People frequently share incorrect information about the law with one another, as the average person has a hard time understanding legal code and court precedent. Even business owners who have a vested interest in knowing their rights and the laws that limit their activities may share bad advice with one another, not realizing they are contributing to a dangerous myth.
Copyright and intellectual property laws are some of the most misunderstood statutes in the country. Some people think they can obtain a copyright by mailing documents to themselves, while others think that they can sue anyone who reproduces or shares their original works.
There is one copyright myth in particular that has proven perniciously difficult to correct. Businesses in the creative industry, especially those that print works of art or that create clever t-shirts for sale online can run afoul of copyright law when they believe the myth that changes to a copyrighted work allows them to reproduce it without penalties.
No amount of changes undo copyright protections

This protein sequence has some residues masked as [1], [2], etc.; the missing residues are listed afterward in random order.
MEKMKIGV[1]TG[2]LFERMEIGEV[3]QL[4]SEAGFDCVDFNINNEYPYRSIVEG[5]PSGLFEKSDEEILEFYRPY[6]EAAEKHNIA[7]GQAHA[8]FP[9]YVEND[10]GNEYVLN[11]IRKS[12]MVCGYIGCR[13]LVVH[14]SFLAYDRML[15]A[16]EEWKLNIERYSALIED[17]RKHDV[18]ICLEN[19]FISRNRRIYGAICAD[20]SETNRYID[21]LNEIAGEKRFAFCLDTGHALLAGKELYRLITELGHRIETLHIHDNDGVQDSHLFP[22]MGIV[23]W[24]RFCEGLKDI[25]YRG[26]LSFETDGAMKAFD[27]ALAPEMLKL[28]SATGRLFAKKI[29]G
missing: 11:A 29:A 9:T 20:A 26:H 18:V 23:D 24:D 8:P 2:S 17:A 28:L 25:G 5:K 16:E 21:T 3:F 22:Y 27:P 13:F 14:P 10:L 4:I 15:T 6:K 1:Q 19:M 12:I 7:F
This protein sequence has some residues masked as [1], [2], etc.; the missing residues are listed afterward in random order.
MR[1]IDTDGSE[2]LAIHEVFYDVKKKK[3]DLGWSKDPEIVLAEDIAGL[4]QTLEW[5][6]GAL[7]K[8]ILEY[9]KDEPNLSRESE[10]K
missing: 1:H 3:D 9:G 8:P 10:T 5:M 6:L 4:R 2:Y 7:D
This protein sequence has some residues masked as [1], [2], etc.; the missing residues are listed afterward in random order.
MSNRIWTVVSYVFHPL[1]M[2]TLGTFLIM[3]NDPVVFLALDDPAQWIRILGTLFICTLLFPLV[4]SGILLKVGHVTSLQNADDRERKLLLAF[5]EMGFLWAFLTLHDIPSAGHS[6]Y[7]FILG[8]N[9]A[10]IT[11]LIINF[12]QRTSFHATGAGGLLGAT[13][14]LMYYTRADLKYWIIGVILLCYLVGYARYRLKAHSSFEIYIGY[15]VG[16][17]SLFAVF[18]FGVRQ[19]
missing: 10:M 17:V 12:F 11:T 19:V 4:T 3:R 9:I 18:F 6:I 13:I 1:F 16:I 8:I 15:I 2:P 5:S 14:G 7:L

Some people will tell you that changing an image 10% from the original is enough to avoid copyright infringement by making your recreation of it fair use. Others will tell you numbers as high as 30%. However, the United States Copyright Office is clear about such claims, and they are patently false.
You cannot reproduce copyrighted works owned by another individual or business without their permission or a royalties arrangement. Unfortunately, some businesses only learn about this myth after they already face accusations of violating someone’s rights.
It is possible to defend against copyright violation allegations
When a business or creator accuses you of violating copyright rules, you can go to court to defend yourself. You may also be able to negotiate a settlement with the other party that can limit the losses you suffer if there was a mistake made due to a misunderstanding.
The best way to determine an appropriate response to copyright issues is to review the situation, including the allegations against you and what, if any, financial gain you made. A thorough review can give you a better idea of the best response. Defending your business against copyright infringement allegations may involve learning from your mistakes as much as preventing a mistake in the first place.